Last week the parcel finally arrived with a beautiful heart that was indeed made by Becky. When I opened it I was thrilled  - love the words and the tin, the shabby perfection of it.


And on the back, a simple label and a tag pinned on with Becky's info. 
Becky has a heart wall in her studio where the heart I made hangs; I have a little iron basket on my sewing table where a few special hearts are nestled together and this one fits in just perfectly.


Debbie also tucked in this sweet little heart, made from batting and bits of lace,


with a beautiful red toile on the back.

Just when the swapping was about to begin, Debbie's husband became seriously ill. She has had a string of challenges in the past few months but this was a big one and not only did she complete the Swap and get all the parcels mailed out, she made each of the participants one of these charming hearts. Thankfully her man is on the mend!

Now for today's 'Musement -  I dug deep in my box of unfinished quilt tops. A couple of years ago I got intrigued by blended quilts and gathered some fabrics and made some blocks. Some became table runners for my sale, some landed in the reject pile and 9 became a wall hanging.


When I unearthed it the other day I noticed it kind of bubbled up in one corner - bubbled up like a 34B... Yikes!!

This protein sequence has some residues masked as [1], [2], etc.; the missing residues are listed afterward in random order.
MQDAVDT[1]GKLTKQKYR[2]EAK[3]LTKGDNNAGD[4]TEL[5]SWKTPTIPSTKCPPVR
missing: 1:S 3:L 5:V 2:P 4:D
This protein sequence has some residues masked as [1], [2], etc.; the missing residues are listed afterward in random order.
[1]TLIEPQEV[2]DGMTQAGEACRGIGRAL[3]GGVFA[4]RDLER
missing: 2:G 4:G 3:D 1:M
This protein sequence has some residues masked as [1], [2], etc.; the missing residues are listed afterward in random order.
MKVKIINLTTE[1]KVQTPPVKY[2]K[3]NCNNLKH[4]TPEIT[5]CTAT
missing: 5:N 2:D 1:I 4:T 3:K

So I stewed and brewed - I'm usually optimistic, but no way was quilting going to deal with that; it rose up like a mini Mt. St. Helen's.

It was pitch it, or fix it.

As I quite liked it I decided to fix it. And to be truthful, it was also a form of punishment; I am always baffled by how I don't notice these things as they happen. It's always well after the fact and so I decided if I had to really deal with the consequences, perhaps I might just be a little more "present" in my next project.


So I picked it apart. borders and all (wondering why I thought two borders was a good thing), pressed the squares, squared them up again and started over. I had found the reject blocks and decided they weren't really so bad after all (time and distance meld expectations with outcome) so I expanded the wall hanging to 12 blocks instead of nine.


I love how the values change block to block and the mishmash of colour and pattern...


And I realized why I had got into trouble in the first piece - the red toile was a fabric I really wanted to use but it's directional - so, I fussy cut it to get the print straight, which happened to make all four sides of each square on the bias - big ick. I should have interfaced them to add stability but I was the Shortcut Queen and didn't bother.


After two day's work it's flat as a board and all ready for quilting and I love it.